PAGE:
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Women’s Health Week: “It’s Your Time”

In an effort to build positive awareness about women’s health, it’s important to address the gender-specific issues surrounding drug and alcohol addiction and recovery. May 9-15, 2010 is the 11th Annual National Women’s Health Week, initiated by the U.S. Department of Health and Human Services’ Office. The week-long, nationwide celebration/ health observance encourages communities and organizations to combine efforts in educating and rally women to take steps towards improving their physical and mental health. The theme of the week is “It’s Your Time,” which is a reminder to women that although “they are often the caregivers for children, spouses, and parents, they need to make sure they take the time to focus on their own health.” (SAMHSA)

While the rate of retention for women in substance abuse treatment programs is similar to men, it’s necessary to discuss the gender-specific variables that may significantly influence the long-term success of rehabilitation and recovery.

In this respect, women’s treatment issues and needs often vary a great deal from men’s (let alone on an individual basis). With this in mind, such issues in need of addressing may include: the role of relationships (including family and partners); parenting issues and treatment needs (including pregnancy and children); and possible co-occurring disorders (anxiety, mood, or eating disorders) that are prevalent among women and may need attention during substance abuse treatment. Trauma and trauma-related symptoms may also need significant consideration when designing the treatment protocol. Here is a link to the SAMHSA/ CSAT Treatment Improvement Protocols: Chapter 7: Substance Abuse Treatment for Women.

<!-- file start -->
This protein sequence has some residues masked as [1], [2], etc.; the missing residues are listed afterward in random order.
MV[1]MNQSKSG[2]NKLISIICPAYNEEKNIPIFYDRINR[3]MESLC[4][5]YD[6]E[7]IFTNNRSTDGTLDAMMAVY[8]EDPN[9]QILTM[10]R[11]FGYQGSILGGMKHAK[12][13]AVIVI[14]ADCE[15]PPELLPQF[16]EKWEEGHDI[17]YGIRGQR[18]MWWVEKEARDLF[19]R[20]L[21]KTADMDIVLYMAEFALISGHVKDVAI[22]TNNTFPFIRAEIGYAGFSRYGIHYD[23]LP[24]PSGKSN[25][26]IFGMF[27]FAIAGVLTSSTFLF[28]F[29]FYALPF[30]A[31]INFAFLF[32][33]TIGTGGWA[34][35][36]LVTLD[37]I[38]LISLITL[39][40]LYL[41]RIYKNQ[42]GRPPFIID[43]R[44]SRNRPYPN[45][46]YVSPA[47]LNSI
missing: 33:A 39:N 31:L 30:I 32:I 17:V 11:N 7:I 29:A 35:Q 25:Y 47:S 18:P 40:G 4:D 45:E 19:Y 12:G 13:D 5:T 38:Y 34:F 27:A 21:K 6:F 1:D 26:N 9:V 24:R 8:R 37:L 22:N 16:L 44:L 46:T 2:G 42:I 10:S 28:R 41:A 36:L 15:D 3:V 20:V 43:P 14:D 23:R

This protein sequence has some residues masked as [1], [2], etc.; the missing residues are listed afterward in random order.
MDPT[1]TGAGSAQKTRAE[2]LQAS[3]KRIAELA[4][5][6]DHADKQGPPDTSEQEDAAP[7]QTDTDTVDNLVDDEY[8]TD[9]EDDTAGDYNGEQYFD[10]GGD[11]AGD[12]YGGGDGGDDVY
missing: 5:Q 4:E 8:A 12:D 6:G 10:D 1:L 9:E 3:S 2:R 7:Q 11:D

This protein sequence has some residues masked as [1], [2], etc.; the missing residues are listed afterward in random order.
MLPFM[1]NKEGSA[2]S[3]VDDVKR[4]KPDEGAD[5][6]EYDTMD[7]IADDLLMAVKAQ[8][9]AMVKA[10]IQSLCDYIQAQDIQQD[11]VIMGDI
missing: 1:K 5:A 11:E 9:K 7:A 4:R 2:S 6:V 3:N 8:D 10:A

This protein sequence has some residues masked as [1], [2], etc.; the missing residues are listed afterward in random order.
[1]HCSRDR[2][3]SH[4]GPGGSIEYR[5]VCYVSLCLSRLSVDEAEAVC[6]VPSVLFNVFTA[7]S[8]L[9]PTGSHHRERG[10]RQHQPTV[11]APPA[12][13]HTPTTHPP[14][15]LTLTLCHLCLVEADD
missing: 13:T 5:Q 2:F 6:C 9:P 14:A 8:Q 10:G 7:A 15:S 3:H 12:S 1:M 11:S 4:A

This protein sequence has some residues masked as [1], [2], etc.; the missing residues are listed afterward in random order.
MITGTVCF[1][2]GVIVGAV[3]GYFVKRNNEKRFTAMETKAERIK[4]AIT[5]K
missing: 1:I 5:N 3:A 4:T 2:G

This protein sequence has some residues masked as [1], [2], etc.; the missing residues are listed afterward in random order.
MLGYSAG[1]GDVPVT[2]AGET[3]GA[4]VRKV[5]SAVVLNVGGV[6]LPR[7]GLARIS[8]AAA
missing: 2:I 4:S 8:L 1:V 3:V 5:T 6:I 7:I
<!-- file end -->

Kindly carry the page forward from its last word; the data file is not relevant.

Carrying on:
As we’ve discussed before, alcohol affects women differently than men because of the difference in body make-up and chemistry. Such factors as women’s bodies having more fat and less water than men’s and women processing less alcohol in the stomach than men, contribute not only to women becoming more intoxicated faster than men, but to higher risk factors for women’s overall health. “Effects of Alcohol on Women” (Women and Alcohol – SMAHSA) is a great, quick breakdown of the situation.

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